Walt’s daughter, Diane Disney Miller, despises the Gabler biography. Called it a “monstrous piece of libelous junk”. Michael Barrier, who’s written a Disney biography himself, and also penned an amazing, well-researched tome on the history of Hollywood animation, wrote a blog about Gabler and Diane: http://www.michaelbarrier.com/Essays/Diane_On_Gabler/Diane_On_Gabler.html

    I’m interested why Walt refused to hire Adelquist back, especially since he apparently showed remarkable patience with animator Freddy Moore, who also suffered from alcoholism, and hired back an animator arrested on a sodomy charge (Walt’s reaction: “Let’s give him another chance. Everyone makes mistakes”). Rather curious…

  • Eddie Mort

    Great post Amid

  • Roberto Severino

    Amid, what an insightful and heartbreaking post. It’s always interesting to learn more about people who worked during the Golden Age of Animation.

  • http://mrfunsblog Floyd Norman

    Fascinating piece, Amid. I too have wondered about the Adelquist back story. Of course, I was just a starry eyed kid back then and knew little of studio politics.

    Apparently, Adelquist really ticked off Walt. Of course, Hal wasn’t the only guy on the show that Walt wanted gone. There were others.

    And, it’s true Diane Disney Miller positively hates Gabler’s book. She told me so herself.

  • Oliver

    Three words: Remember Bobby Driscoll.

  • http://bruandboegie.co.za Mike

    Wow. Legend

  • http://www.watchmike.ca Mike

    Great, well-researched post. That does sound like alcoholism, or some kind of substance-abuse issue. I doubt the politics at Disney truly drove him to that extent.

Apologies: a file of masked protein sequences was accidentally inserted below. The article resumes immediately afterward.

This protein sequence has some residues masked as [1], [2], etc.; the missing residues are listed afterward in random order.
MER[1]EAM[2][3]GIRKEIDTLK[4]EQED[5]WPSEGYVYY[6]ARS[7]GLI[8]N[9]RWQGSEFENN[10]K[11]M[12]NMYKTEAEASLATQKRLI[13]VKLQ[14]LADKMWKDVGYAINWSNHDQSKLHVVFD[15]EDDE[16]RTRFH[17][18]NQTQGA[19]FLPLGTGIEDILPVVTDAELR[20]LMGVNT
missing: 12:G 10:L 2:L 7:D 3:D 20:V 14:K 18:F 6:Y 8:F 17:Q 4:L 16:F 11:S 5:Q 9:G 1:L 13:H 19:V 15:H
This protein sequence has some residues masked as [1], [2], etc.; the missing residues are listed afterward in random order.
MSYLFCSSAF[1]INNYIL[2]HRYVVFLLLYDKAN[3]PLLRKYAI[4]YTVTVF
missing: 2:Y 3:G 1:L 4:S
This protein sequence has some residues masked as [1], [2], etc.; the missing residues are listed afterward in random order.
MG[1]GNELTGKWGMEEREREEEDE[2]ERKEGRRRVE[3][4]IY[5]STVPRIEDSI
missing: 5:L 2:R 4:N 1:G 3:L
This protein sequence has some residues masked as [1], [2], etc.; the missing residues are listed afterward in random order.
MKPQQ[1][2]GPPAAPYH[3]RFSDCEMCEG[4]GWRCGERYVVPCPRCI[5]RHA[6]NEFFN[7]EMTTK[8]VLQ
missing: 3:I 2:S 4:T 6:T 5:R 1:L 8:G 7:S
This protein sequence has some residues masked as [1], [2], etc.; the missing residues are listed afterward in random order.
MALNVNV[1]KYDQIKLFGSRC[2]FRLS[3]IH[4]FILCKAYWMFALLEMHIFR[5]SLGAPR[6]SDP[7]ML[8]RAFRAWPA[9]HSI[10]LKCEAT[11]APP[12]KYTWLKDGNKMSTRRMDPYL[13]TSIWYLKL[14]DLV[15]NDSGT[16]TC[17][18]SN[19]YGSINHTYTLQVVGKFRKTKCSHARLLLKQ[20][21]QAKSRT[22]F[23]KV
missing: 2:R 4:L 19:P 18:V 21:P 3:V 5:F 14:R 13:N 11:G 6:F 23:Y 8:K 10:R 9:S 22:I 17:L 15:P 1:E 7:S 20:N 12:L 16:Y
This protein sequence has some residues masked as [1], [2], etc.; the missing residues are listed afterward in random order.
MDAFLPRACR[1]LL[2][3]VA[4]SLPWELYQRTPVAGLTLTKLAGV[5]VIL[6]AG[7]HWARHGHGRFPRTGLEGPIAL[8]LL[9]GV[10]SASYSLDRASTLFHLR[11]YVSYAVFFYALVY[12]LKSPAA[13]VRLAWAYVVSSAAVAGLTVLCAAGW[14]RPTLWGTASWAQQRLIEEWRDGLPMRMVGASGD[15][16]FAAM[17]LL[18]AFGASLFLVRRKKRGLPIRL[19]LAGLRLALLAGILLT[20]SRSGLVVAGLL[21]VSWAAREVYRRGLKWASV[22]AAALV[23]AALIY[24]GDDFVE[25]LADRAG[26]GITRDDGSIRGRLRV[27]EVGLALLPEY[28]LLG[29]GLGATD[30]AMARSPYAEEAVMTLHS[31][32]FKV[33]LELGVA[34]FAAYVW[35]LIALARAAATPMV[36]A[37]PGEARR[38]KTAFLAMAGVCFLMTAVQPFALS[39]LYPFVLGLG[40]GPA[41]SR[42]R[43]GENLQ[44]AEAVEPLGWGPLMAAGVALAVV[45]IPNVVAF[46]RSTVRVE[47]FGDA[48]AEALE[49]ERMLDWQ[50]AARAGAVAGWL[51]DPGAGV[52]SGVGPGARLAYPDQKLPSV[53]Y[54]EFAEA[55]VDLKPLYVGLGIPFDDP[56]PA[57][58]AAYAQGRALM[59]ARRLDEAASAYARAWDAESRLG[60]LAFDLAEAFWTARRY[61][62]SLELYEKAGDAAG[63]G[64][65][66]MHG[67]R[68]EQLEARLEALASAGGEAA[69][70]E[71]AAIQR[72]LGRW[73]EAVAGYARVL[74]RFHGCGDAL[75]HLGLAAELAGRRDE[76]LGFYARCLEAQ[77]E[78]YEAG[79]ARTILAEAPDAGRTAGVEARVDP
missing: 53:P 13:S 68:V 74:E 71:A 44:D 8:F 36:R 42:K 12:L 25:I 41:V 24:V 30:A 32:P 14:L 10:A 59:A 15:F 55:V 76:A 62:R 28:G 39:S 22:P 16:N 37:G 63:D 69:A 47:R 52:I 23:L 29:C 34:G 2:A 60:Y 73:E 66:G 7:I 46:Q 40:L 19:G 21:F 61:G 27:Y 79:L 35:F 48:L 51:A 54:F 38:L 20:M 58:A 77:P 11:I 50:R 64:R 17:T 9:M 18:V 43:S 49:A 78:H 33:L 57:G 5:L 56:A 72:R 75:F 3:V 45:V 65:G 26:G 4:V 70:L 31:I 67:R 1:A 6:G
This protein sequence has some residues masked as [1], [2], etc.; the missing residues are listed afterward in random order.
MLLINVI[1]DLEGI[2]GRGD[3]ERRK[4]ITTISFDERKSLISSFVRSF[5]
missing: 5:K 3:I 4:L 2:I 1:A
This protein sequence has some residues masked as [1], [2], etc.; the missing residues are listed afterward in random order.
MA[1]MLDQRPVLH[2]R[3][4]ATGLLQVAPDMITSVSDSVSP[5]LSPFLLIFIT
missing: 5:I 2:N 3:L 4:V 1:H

• Aminator

      Mike, I say this in the nicest way possible, but saying that you doubt the politics at Disney drove him to that extent is like saying you doubt there is oxygen in the air. After you work in the industry for a few years, come back we’ll talk.

      • optimist

        Everyone, every single person, particularly administrative people(which Adelquist was)deals with politics in the worklplace. Disney had it as every place does. But not everyone on the receiving or giving end is driven to alcoholism(if that was Hal’s issue).

        I assure you almost every person who worked there in the 30s-40s drank. But not all that many became addicted to drink. Those that did would have in all likelihood have been liable to have succumbed to the disease wherever they were, or worked.

  • Theodore

    Aldequist apparently wasn’t valued very highly by Walt, or he would have been welcomed back. True, certain people left and were later gladly re-hired but it was a different case with every employee, as it was and is at any studio.